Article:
The bedroom tends to be far down on the priority list when it comes to interior decorating. That’s probably because the bedroom is the room few people but you see and you want to spend your interior design budget on the places in your home where guests are going to spend the most time. But believe it or not, a little interior decorating in the bedroom can actually help you catch some more z’s. Since nearly one third of all Americans will suffer from a bout of insomnia sometime this year, it’s crucial that your bedroom is conducive to getting restful sleep. Here are five bedroom decorating tips for a better night’s sleep.
Surprise, surprise. Okay so you’re probably not too surprised to see bedding for the first tip. Your bed needs to be comfortable if you’re going to get a good night’s rest. So start with the mattress, if you’re still using the $300 mattress you bought right out of college, it’s time to splurge on a real mattress (think $1,000 or more). Mattresses can range from plush (the softest) to extra firm and different people need different levels of support in a mattress to sleep well so make sure you pick the right one for you. In addition to having a good mattress, you need a nice set of sheets. Sheets with a higher thread count will feel the nicest on your skin but keep in mind that they tend to be less breathable so they may not be ideal if you tend to sleep warm. Get a down comforter if you tend to get cold during the night.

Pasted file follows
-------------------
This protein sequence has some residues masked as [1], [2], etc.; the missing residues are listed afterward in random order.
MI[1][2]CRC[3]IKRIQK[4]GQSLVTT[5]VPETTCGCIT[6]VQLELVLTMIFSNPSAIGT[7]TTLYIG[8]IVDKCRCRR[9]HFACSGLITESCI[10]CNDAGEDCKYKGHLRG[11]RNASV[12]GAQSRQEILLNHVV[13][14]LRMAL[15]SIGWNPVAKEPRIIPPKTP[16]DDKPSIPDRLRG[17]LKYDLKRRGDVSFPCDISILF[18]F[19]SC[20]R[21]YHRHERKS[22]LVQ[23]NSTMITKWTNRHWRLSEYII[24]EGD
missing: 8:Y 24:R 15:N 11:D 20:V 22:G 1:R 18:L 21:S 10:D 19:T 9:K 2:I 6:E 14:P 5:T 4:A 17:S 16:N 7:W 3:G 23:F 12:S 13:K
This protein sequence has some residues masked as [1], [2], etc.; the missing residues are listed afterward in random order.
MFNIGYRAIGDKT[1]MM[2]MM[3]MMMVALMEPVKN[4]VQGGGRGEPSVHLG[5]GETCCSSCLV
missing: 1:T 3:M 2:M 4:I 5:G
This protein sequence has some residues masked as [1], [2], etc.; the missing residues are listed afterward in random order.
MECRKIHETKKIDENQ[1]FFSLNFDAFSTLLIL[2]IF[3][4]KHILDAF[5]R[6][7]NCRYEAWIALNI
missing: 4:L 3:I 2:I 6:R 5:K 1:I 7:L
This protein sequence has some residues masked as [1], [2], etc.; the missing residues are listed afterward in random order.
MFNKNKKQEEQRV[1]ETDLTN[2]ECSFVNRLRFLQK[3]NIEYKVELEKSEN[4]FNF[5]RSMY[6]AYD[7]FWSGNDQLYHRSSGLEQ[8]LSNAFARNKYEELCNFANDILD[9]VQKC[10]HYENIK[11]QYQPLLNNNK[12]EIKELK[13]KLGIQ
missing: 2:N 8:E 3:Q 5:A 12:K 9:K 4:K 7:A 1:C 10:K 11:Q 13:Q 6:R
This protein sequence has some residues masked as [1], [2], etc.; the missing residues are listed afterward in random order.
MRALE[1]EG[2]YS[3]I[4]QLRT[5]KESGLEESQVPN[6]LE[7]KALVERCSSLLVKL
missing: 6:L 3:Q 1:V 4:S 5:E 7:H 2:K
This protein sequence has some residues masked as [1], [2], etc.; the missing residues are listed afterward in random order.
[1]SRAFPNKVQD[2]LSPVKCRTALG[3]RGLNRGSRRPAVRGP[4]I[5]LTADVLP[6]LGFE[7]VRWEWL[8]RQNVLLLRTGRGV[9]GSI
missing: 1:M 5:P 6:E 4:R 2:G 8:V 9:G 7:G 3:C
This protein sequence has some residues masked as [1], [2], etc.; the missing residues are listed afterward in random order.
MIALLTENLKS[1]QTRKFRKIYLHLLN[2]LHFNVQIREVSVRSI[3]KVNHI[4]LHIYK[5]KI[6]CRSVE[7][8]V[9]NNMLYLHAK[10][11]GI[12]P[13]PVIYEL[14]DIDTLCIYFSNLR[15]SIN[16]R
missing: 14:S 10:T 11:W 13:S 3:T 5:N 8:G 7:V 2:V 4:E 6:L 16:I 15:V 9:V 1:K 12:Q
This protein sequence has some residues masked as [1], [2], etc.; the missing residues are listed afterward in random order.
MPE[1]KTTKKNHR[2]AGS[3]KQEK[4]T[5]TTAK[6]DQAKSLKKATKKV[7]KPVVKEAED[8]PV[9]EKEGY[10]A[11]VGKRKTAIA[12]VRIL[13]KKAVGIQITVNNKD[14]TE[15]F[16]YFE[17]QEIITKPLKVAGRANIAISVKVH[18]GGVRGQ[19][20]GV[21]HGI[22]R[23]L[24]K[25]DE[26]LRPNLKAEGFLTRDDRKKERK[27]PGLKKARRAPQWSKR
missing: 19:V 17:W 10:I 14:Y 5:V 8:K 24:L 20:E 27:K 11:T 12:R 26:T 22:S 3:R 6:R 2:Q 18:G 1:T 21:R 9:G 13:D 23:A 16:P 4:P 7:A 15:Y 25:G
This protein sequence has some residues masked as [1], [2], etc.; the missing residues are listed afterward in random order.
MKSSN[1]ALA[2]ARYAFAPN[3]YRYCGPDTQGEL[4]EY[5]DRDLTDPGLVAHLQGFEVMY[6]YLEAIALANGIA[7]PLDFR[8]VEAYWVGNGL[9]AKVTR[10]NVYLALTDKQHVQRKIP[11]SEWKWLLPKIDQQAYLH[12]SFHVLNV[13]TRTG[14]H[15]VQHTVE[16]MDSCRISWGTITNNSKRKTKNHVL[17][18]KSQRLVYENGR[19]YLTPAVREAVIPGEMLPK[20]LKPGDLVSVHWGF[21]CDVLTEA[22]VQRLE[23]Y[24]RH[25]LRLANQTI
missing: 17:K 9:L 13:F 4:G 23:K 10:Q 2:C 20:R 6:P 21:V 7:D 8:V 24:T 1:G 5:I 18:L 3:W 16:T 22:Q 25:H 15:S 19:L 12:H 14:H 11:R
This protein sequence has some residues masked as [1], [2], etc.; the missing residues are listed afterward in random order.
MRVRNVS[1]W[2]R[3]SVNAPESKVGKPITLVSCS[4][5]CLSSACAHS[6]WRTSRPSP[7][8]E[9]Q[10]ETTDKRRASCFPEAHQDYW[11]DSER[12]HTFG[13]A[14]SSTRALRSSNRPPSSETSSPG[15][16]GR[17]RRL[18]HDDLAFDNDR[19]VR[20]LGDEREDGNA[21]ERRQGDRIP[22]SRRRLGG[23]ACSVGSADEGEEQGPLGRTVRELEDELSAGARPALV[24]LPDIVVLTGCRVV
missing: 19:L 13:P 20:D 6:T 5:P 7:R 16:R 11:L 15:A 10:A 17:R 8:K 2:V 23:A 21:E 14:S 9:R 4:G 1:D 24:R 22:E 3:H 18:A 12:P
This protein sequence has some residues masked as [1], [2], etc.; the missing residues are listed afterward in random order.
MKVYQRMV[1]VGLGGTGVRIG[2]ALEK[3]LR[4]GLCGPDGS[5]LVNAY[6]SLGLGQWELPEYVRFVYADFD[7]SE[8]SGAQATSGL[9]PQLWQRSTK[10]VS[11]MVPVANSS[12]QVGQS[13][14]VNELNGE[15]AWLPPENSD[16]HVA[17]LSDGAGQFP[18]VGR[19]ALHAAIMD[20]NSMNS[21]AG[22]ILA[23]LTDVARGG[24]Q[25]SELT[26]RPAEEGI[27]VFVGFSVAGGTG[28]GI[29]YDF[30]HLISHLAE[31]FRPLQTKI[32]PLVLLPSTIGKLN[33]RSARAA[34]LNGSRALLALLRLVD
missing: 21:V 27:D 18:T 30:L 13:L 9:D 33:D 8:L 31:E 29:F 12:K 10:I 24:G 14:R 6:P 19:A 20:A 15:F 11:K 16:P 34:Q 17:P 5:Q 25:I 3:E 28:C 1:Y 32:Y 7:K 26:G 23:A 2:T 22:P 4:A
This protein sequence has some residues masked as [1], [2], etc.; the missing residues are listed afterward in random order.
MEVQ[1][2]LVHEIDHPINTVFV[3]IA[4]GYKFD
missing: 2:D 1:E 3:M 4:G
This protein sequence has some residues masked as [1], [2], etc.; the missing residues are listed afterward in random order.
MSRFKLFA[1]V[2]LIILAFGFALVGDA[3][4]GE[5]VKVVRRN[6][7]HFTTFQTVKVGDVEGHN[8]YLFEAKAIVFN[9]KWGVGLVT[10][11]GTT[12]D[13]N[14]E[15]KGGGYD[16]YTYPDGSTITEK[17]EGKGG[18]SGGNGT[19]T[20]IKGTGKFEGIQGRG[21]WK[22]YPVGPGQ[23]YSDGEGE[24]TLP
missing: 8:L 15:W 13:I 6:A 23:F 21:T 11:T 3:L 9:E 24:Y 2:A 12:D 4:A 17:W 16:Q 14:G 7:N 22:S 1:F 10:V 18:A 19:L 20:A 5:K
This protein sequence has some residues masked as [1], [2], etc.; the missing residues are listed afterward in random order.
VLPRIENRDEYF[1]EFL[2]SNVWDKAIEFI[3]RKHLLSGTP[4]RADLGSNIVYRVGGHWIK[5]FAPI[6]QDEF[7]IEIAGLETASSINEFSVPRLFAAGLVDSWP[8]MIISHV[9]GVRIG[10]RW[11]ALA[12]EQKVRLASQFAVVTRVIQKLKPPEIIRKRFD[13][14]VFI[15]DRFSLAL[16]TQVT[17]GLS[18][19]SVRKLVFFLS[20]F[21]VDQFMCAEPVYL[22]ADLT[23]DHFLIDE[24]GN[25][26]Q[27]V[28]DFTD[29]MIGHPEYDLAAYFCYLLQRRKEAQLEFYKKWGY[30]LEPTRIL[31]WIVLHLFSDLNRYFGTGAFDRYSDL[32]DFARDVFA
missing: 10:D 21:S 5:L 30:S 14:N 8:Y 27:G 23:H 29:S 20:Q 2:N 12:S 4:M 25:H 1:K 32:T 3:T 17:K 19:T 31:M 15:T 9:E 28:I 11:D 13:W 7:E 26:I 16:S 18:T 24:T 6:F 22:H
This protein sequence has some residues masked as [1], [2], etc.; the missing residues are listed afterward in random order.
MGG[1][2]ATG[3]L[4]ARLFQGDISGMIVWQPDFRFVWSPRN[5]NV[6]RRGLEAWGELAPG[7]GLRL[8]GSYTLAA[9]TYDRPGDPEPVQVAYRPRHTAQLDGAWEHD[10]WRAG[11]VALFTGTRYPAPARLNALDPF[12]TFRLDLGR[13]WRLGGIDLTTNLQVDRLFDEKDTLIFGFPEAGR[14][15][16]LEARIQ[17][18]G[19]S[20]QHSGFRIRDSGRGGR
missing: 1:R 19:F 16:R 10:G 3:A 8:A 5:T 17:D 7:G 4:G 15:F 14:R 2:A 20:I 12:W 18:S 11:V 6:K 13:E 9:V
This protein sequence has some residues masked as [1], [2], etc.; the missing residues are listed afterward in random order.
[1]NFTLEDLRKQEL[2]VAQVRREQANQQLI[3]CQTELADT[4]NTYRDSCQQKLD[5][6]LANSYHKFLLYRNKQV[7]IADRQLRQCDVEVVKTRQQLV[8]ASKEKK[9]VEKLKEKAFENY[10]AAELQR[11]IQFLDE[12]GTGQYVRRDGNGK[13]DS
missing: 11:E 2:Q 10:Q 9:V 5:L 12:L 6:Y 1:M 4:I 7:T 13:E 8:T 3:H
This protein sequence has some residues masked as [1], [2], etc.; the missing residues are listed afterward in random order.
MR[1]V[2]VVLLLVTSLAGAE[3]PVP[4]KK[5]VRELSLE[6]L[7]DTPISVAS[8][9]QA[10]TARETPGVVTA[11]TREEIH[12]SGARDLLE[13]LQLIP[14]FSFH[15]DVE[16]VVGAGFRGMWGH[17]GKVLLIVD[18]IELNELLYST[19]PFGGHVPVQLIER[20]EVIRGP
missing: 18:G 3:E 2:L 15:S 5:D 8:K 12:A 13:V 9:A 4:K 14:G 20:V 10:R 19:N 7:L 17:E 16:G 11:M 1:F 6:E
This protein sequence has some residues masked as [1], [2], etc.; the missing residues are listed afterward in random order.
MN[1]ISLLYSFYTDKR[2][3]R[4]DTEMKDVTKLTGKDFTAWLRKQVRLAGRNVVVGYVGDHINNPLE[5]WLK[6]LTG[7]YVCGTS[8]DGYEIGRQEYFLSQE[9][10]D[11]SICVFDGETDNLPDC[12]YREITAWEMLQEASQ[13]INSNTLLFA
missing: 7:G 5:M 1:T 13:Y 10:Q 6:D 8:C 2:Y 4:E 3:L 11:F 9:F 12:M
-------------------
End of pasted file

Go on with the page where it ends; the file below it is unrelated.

The Travelodge hotel chain was interested in finding out if the color scheme of a room could affect how much sleep people got. In a study, they found that people who slept in a room with a blue color scheme got the most rest. This finding is supported by other studies that have proved that our eyes are sensitive to the color blue and that receptors in our eyes feed this information to the part of the brain that regulates our sleep/wake cycle. If you’re not wild about the color blue, any muted cool color will do just as well, just avoid oranges, reds, and yellows.